Trust is the grease in the wheels of commerce. Without it everything would grind to a halt. Fortunately, most people — buyers and sellers — are both trusting and trustworthy. But it is the few who spoil it for everyone else. So systems of commerce have evolved with various kinds of trust mechanisms to facilitate making transactions.
It is generally assumed that consumers look to brand names they know and trust. But there are now hundreds of thousands of commercial web sites. Setting aside the Fortune 500 and the like, most of the remaining 99.9 percent are not well-known, brand name commercial businesses. Instead they are small and medium size entities, and many more are sole proprietors selling their wares for the first time to a global marketplace. Much of what happens in e-commerce involves transactions between strangers.
Although the legal framework for commerce is important, it is not fail safe, as many consumers know. The role of trust in commercial transactions is really much more complicated than our confidence in legal recourse. A common feeling among those who are new to the web is a lack of trust in making purchases. This is quite natural. Buyers worry about the integrity of sellers: will the product arrive as advertised, will the seller stand by the warrantee, will there be recourse if not fully satisfied, and will payment information remain secure and private? Sellers must be concerned that the buyer is legitimate and the payment for goods or services rendered is drawn on a valid account.
Even so, in a very short time, millions of individuals have come together on the web to buy and sell all sorts of items, large and small, cheap and expensive. No where is this more true than at eBay, where each day countless items are auctioned off among veritable “strangers”. At the core of how this is accomplished is something common to all commercial systems: trustworthy behavior is rewarded and untrustworthy behavior is penalized by the traditional process of communicating experiences from person-to-person. In e-commerce, reputation itself becomes a valuable commodity.
Reputation is formalized and amplified by trusted third-parties. Several organizations have formed to offer a “seal of approval” that will encourage trust among consumers, including TRUSTe. These are not in themselves perfect solutions. When it comes to large transactions, using an escrow service — an independent third party which holds payment in trust until the buyer receives and accepts the item from the seller — is another approach.
Common Types of Fraud on the Internet
|Spoofing/Phishing||Spoofing is when a fraudster pretends to be someone else’s email or web site. This is typically done by copying the web content of a legitimate web site to the fraudster’s newly created fraudulent web site. Phishing refers to the scheme whereby the perpetrators use the spoofed web sites in an attempt to dupe the victim into divulging sensitive information, such as passwords, credit card and bank account numbers. The victim, usually via email is provided with a hyperlink that directs him/her to a fraudster’s web site. This fraudulent web site’s name (URL) closely resembles the true name of the legitimate business. The victim arrives at the fraudulent web site and is convinced by the sites content that they are in fact at the company’s legitimate web site and are tricked into divulging sensitive personal information. Spoofing and phishing are done to further perpetrate other schemes, including identity theft and auction fraud.|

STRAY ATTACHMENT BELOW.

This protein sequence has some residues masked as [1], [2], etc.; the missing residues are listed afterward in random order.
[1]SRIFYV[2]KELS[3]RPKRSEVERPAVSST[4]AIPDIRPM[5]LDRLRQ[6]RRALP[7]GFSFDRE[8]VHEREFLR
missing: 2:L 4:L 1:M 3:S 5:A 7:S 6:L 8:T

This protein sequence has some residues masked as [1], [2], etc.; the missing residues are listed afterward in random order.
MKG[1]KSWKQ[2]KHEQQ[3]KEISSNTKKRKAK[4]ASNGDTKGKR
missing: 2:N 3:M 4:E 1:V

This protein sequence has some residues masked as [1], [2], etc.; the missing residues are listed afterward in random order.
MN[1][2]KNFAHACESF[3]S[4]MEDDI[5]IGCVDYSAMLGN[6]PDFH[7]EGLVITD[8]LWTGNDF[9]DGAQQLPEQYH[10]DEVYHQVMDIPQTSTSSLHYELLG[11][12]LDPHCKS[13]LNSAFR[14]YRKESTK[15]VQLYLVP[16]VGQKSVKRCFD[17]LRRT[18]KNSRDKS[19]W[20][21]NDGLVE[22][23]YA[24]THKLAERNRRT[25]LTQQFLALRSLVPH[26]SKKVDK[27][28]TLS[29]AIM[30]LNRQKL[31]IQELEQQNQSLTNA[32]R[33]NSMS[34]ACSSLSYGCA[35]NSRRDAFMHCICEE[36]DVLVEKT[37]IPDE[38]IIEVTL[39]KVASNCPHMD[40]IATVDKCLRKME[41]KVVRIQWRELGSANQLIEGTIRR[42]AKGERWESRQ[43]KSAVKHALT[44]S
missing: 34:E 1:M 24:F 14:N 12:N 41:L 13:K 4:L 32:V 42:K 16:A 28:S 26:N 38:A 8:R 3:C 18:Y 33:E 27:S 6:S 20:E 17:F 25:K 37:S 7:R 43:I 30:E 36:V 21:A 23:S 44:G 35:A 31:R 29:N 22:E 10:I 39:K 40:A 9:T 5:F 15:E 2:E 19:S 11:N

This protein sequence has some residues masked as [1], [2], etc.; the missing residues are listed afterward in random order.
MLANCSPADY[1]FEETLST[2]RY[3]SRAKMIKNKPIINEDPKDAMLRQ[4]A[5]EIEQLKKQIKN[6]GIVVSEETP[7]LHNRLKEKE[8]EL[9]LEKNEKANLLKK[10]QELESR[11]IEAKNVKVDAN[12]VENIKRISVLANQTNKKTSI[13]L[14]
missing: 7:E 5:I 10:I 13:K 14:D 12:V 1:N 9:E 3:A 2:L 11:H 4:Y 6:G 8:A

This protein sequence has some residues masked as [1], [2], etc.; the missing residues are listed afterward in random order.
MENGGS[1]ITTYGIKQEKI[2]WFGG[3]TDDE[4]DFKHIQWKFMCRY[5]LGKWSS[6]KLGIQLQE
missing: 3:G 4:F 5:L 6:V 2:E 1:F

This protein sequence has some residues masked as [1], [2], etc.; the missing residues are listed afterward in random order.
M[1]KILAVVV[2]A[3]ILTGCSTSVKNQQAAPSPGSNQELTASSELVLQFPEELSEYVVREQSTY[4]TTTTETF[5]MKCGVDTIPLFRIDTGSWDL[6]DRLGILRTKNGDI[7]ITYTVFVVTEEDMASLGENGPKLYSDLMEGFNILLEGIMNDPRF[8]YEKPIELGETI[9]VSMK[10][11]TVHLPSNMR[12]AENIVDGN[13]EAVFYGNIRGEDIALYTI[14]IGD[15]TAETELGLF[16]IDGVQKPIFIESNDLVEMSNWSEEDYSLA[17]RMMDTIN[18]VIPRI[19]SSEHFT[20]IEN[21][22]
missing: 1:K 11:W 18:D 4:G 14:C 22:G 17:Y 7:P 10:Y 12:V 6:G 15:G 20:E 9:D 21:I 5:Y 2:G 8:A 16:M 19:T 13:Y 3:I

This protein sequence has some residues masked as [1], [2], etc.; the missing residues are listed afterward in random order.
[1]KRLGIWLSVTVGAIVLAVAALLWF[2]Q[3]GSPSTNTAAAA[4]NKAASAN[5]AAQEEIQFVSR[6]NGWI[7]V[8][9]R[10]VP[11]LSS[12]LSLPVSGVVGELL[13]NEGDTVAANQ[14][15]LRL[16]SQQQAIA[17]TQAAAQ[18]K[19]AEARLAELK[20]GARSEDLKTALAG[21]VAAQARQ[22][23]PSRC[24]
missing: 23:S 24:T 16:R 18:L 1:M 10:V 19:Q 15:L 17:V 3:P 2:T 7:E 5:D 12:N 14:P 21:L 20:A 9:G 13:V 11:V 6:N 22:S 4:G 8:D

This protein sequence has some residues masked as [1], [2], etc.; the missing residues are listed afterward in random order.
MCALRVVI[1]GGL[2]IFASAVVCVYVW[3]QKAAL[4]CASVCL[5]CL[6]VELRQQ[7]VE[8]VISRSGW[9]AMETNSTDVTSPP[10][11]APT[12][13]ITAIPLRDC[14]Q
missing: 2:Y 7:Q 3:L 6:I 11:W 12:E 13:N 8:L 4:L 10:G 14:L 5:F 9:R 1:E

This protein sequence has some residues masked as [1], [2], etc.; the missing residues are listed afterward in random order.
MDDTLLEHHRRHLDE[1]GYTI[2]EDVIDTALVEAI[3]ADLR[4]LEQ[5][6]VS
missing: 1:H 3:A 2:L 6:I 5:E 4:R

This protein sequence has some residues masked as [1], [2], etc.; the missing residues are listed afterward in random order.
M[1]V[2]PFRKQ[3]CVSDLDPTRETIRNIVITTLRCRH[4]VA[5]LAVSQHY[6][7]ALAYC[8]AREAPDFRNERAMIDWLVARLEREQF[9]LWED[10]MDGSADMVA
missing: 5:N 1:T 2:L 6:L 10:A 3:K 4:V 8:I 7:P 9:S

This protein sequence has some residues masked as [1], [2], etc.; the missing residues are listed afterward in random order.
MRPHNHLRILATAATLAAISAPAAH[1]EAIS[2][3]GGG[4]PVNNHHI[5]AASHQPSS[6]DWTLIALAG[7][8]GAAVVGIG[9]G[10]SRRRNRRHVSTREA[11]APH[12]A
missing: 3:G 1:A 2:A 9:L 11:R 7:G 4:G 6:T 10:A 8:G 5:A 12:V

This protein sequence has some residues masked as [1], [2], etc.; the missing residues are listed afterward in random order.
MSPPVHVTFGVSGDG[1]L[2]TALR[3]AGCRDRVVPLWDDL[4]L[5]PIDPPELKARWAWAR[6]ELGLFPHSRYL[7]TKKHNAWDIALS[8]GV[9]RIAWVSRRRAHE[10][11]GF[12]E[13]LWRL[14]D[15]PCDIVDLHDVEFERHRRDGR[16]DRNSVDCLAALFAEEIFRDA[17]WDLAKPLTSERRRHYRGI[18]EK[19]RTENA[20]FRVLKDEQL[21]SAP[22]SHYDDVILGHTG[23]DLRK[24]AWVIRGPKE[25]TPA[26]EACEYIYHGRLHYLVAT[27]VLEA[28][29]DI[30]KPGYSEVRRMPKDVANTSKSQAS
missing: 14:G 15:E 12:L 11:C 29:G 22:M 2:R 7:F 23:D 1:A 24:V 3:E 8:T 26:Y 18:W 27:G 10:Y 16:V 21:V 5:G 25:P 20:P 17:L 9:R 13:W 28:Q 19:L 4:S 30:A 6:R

|Identity Theft||Identity theft occurs when someone appropriates another’s personal information without their knowledge to commit theft or fraud. Identity theft is a vehicle for perpetrating other types of fraud schemes. Typically, the victim is led to believe they are divulging sensitive personal information to a legitimate business, sometimes as a response to an email solicitation to update billing or membership information, or as an application to a fraudulent Internet job posting.|
|Non-delivery of Goods/Services||Merchandise or services that were purchased or contracted by individuals on-line are never delivered.|
|Online Auction/Retail||The fraud attributable to the misrepresentation of a product advertised for sale through an Internet auction site or the non-delivery of products purchased through an Internet auction site.|
|Credit/Debit Card Fraud||Is the unauthorized use of a credit/debit card to fraudulently obtain money or property. Credit/debit card numbers can be stolen from unsecured web sites, or can be obtained in an identity theft scheme.|
|Advance-Fee Fraud Schemes||The victim is required to pay significant fees in advance of receiving a substantial amount of money or merchandise. The fees are usually passed off as taxes, or processing fees, or charges for notarized documents. The victim pays these fees and receives nothing in return. Perhaps the most common example of this type of fraud occurs when a victim is expecting a large payoff for helping to move millions of dollars out of a foreign country. The victim may also believe he has won a large award in a nonexistent foreign lottery.|
|Freight Forwarding||The receiving and subsequent reshipping of on-line ordered merchandise to locations usually abroad. Individuals are often solicited to participate in this activity in chat rooms, or through Internet job postings. Unbeknownst to the reshipper, the merchandise has been paid for with fraudulent credit cards.|